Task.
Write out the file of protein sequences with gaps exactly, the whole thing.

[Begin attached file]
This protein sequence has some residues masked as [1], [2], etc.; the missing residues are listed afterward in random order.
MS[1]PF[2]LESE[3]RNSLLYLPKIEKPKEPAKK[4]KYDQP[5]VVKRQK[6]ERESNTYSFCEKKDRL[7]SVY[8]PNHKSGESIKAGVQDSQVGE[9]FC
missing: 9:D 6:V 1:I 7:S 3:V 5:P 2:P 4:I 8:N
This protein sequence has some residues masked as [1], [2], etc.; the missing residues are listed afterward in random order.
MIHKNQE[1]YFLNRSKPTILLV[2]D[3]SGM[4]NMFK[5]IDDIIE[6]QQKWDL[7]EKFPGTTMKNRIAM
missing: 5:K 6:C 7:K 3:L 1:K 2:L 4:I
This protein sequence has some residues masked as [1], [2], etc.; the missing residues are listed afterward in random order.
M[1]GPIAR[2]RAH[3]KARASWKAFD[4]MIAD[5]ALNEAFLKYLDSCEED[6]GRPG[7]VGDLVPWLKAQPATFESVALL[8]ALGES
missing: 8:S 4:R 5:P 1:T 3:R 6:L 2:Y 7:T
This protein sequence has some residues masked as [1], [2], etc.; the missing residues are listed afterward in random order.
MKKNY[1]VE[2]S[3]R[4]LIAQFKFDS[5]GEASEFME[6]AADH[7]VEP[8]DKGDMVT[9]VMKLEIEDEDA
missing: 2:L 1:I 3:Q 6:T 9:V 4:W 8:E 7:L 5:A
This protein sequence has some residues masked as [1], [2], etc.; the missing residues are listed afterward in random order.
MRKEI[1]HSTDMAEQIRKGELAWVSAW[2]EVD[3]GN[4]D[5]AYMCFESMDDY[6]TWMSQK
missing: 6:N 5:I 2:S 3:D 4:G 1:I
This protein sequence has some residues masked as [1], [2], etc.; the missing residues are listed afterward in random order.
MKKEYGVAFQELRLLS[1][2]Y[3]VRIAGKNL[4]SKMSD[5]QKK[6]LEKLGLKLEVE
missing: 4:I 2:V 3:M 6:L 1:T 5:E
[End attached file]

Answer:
This protein sequence has some residues masked as [1], [2], etc.; the missing residues are listed afterward in random order.
MS[1]PF[2]LESE[3]RNSLLYLPKIEKPKEPAKK[4]KYDQP[5]VVKRQK[6]ERESNTYSFCEKKDRL[7]SVY[8]PNHKSGESIKAGVQDSQVGE[9]FC
missing: 9:D 6:V 1:I 7:S 3:V 5:P 2:P 4:I 8:N
This protein sequence has some residues masked as [1], [2], etc.; the missing residues are listed afterward in random order.
MIHKNQE[1]YFLNRSKPTILLV[2]D[3]SGM[4]NMFK[5]IDDIIE[6]QQKWDL[7]EKFPGTTMKNRIAM
missing: 5:K 6:C 7:K 3:L 1:K 2:L 4:I
This protein sequence has some residues masked as [1], [2], etc.; the missing residues are listed afterward in random order.
M[1]GPIAR[2]RAH[3]KARASWKAFD[4]MIAD[5]ALNEAFLKYLDSCEED[6]GRPG[7]VGDLVPWLKAQPATFESVALL[8]ALGES
missing: 8:S 4:R 5:P 1:T 3:R 6:L 2:Y 7:T
This protein sequence has some residues masked as [1], [2], etc.; the missing residues are listed afterward in random order.
MKKNY[1]VE[2]S[3]R[4]LIAQFKFDS[5]GEASEFME[6]AADH[7]VEP[8]DKGDMVT[9]VMKLEIEDEDA
missing: 2:L 1:I 3:Q 6:T 9:V 4:W 8:E 7:L 5:A
This protein sequence has some residues masked as [1], [2], etc.; the missing residues are listed afterward in random order.
MRKEI[1]HSTDMAEQIRKGELAWVSAW[2]EVD[3]GN[4]D[5]AYMCFESMDDY[6]TWMSQK
missing: 6:N 5:I 2:S 3:D 4:G 1:I
This protein sequence has some residues masked as [1], [2], etc.; the missing residues are listed afterward in random order.
MKKEYGVAFQELRLLS[1][2]Y[3]VRIAGKNL[4]SKMSD[5]QKK[6]LEKLGLKLEVE
missing: 4:I 2:V 3:M 6:L 1:T 5:E